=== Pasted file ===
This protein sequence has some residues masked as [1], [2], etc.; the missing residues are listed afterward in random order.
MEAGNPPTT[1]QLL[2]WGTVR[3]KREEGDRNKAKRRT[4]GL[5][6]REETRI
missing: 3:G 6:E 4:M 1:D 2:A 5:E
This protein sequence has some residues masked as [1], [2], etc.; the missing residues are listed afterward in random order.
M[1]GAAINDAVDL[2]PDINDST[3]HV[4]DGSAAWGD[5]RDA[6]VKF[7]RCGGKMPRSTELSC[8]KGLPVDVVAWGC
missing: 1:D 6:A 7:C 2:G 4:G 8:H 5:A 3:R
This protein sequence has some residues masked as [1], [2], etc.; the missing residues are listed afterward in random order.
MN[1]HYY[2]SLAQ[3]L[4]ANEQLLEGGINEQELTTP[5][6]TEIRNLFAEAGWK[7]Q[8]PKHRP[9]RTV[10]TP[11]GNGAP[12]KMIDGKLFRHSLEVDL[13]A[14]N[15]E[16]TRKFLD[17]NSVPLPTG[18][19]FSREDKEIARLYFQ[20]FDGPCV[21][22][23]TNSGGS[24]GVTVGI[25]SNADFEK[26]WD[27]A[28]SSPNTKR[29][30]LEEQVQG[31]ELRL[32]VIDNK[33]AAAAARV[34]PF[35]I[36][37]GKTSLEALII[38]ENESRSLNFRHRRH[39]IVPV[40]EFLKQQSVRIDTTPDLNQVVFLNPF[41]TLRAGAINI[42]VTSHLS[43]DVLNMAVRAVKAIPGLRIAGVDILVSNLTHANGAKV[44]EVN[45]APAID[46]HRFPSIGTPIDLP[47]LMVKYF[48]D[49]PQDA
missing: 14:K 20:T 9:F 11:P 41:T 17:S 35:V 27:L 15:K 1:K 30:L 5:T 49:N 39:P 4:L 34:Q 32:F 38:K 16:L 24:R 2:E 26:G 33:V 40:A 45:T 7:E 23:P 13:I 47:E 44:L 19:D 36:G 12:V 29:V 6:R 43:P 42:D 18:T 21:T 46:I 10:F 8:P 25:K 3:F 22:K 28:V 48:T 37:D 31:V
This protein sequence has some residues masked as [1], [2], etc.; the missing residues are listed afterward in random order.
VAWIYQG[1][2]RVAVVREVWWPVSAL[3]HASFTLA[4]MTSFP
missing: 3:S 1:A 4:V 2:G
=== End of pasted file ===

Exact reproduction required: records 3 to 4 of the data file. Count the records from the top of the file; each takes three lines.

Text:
This protein sequence has some residues masked as [1], [2], etc.; the missing residues are listed afterward in random order.
MN[1]HYY[2]SLAQ[3]L[4]ANEQLLEGGINEQELTTP[5][6]TEIRNLFAEAGWK[7]Q[8]PKHRP[9]RTV[10]TP[11]GNGAP[12]KMIDGKLFRHSLEVDL[13]A[14]N[15]E[16]TRKFLD[17]NSVPLPTG[18][19]FSREDKEIARLYFQ[20]FDGPCV[21][22][23]TNSGGS[24]GVTVGI[25]SNADFEK[26]WD[27]A[28]SSPNTKR[29][30]LEEQVQG[31]ELRL[32]VIDNK[33]AAAAARV[34]PF[35]I[36][37]GKTSLEALII[38]ENESRSLNFRHRRH[39]IVPV[40]EFLKQQSVRIDTTPDLNQVVFLNPF[41]TLRAGAINI[42]VTSHLS[43]DVLNMAVRAVKAIPGLRIAGVDILVSNLTHANGAKV[44]EVN[45]APAID[46]HRFPSIGTPIDLP[47]LMVKYF[48]D[49]PQDA
missing: 14:K 20:T 9:F 11:P 41:T 17:S 35:V 27:L 15:K 1:K 30:L 5:T 49:N 39:P 4:L 34:Q 32:F 38:K 16:L 24:R 2:E 26:G 33:V 40:A 45:T 7:E 23:P 13:I 47:E 44:L 19:D 36:G 12:V 29:V 6:R 43:P 42:D 18:T 21:T 46:I 10:F 8:P 25:K 3:F 22:K 28:V 48:T 37:D 31:V
This protein sequence has some residues masked as [1], [2], etc.; the missing residues are listed afterward in random order.
VAWIYQG[1][2]RVAVVREVWWPVSAL[3]HASFTLA[4]MTSFP
missing: 3:S 1:A 4:V 2:G